Gaming away the holiday

The holidays are upon us, meaning it’s time for Jesus people to cut down pine trees, Hebrews to light eight candles and overzealous suburban mothers to strew lights all across their houses. But more important than all of that is the deep discounting applied to videogames, just waiting to become someone’s gift during the forthcoming yuletide.

The holidays are upon us, meaning it’s time for Jesus people to cut down pine trees, Hebrews to light eight candles and overzealous suburban mothers to strew lights all across their houses. But more important than all of that is the deep discounting applied to videogames, just waiting to become someone’s gift during the forthcoming yuletide.

This year was, for gamers, one hell of a trip around the sun. We ushered in the seventh generation of gaming consoles with Nintendo’s Wii and Sony’s PlayStation 3. Master Chief’s story came to a close, and World of Warcraft broke nine million players, in addition to announcing a movie for 2009. The holiday season is high time for celebrating the gaming trend by buying the best of the best, sitting down with your friends and family and having it out over bouts of electronic glory.


Nintendo pretty much ruled the roost this year in terms of innovation, gaming library and cost. That should translate to you owning one, but if you don’t already have yourself a Wii, hop to it! It’s a great way to stay entertained in a winter wonderland, with such family-oriented titles as Mario Party 8, Super Mario Galaxy and Mario and Sonic at the Olympic Games.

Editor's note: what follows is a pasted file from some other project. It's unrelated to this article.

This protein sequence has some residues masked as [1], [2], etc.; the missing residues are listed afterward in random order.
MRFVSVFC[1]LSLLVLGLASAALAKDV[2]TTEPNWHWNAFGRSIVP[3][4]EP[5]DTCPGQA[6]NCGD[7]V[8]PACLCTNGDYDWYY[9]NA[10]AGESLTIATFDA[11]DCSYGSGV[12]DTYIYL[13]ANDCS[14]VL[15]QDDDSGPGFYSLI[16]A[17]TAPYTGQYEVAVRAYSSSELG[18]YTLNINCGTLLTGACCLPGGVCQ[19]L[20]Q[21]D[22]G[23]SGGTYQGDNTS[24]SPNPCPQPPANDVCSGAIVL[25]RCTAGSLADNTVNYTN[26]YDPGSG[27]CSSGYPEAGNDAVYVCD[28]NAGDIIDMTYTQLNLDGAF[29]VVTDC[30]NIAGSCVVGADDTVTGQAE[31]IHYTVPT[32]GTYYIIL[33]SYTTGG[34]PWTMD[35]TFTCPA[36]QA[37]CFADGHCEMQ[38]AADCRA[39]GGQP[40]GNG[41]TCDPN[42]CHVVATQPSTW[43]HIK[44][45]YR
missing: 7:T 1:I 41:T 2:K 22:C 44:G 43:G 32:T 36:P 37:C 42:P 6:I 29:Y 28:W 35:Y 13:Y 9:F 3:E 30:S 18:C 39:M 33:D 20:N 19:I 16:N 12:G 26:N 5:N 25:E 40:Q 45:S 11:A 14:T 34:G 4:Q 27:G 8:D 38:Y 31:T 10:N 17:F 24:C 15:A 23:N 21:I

Notice a pattern there? It’s true that America’s favorite plumber is once again the flagship franchise for a new Nintendo console, and each of those games is innocent enough for the younger cousins and entertaining enough for your drunken grandparents.

For the mature gamer, Resident Evil: The Umbrella Chronicles offers some intense first-person shooter action, as its story line expands upon Resident Evil titles of yore. The graphics and sound are pristine and engaging, achieving unprecedented levels of realistic gunnery, as the controls place players right in the thick of the monster slaying. There is a serious lack of influence from Resident Evil 2 and Code: Veronica, but this game is in and of itself a splendorous romp through the acme of survival horror.

The most elating game of the season, however, is NiGHTS: Journey of Dreams (!), slated for release on Friday, Dec. 18. Yes, the long-awaited sequel to the Sega Dreamcast title NiGHTS is nearly here, and the free-floating glory of the first game is intact. Players will soar through aerial dreamscapes so gorgeous that words don’t do the visuals justice. The controls with the Wii Remote will set new standards of innovation upon Journey’s release, so prepare yourself.

Xbox 360

This machine is the console of choice for action and first-person shooter titles, and with good reason. The Xbox 360 has the prettiest high-definition visuals of any console, and they are processed at blazing speeds with nary a moment of slowdown. Halo 3 took most of the spotlight regarding shooters on the 360, but other titles such as BioShock, Kane & Lynch: Dead Men and Call of Duty 4: Modern Warfare were also released on the Microsoft beast, and each is a blast to play. If you’re a member of a family that settles debacles with virtual arsenals and shrieking that the controller is broken each time you lose, the 360 is definitely the console for you.

Beyond shooting and shouting, the 360 sports a few exclusive role-playing games worth picking up. Eternal Sonata enters the deathbed dreams of Frédéric Chopin as players encounter mystical forces influencing his final visions. The story follows the heroics of a young man as he quests to save a tragedy-laden lass, soundtracked by the finest piano work in history as the allegory unfolds. It’s a very outlandish concept, though one that plays butter-smooth as it explores the journey from this life to the next via musical genius.